Today I am sharing a hymn story with you. Interestingly, we know that many of the great hymns of faith, as well as new songs, are born out of times of adversity. Great blessing results from a bad time. Many people can be encouraged in their faith by those who have gone through similar trials and shared their hearts in poetry and music.
Just think of all the beautiful spirituals that have been passed down through the years. “Nobody knows the trouble I’ve seen, nobody knows my sorrow.” “Swing low, sweet chariot, comin’ for to carry me home.” “Deep river, my home is over Jordan. Deep river, Lord; I want to cross over into campground.” Those slaves just kept singing through all of their sorrows. They grieved, but not without hope.
Today I want to tell you about a German hymn written in the early 1600’s. Martin Rinkhart was a pastor who witnessed the horrible devastation of the 30 Years’ War and the deadly diseases that swept through his city. The plague of 1637 was especially severe. Since he was the only pastor left in his area, he often conducted 40 – 50 funerals a day. Over the years these amounted to over 4,000.
Pastor Rinkhart constantly ministered to the people in his community, giving away most of his possessions to help the poor and needy. He had little left to provide food for his family, but he wrote a poem of thankfulness to share with his children at the dinner table. It has become one of the most well known Thanksgiving hymns ever written.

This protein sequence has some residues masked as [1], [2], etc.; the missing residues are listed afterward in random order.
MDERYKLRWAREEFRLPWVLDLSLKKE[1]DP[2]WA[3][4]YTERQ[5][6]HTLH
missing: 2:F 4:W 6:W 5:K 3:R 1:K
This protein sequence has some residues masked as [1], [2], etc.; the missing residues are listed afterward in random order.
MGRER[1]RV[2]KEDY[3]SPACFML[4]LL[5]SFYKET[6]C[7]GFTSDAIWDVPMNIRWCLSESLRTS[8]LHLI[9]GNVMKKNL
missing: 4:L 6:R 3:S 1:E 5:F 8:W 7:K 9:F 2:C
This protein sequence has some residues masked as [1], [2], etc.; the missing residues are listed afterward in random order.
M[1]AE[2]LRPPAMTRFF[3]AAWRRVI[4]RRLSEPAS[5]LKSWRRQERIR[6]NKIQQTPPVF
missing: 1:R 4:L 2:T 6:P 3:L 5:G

Now thank we all our God with hearts and hands and voices; Who wondrous things hath done, in whom this world rejoices. Who, from our mother’s arms, hath led us on our way, with countless gifts of love, and still is ours today.
O may this bounteous God through all our life be near us, with ever joyful hearts and blessed peace to cheer us, to keep us in his grace, and guide us when perplexed, and free us from all ills of this world in the next.
All praise and thanks to God the Father now be given, the Son and Him Who reigns with them in highest heaven, the one eternal God, Whom earth and heav’n adore; for thus it was, is now, and shall be evermore. Amen. (Translation by Catherine Winkworth)
Now I ask you and myself these questions. How can I gain more of an eternal perspective? Can thankfulness surpass my legitimate concerns? Can fear be overcome by trusting the sovereign God with my life and the whole world?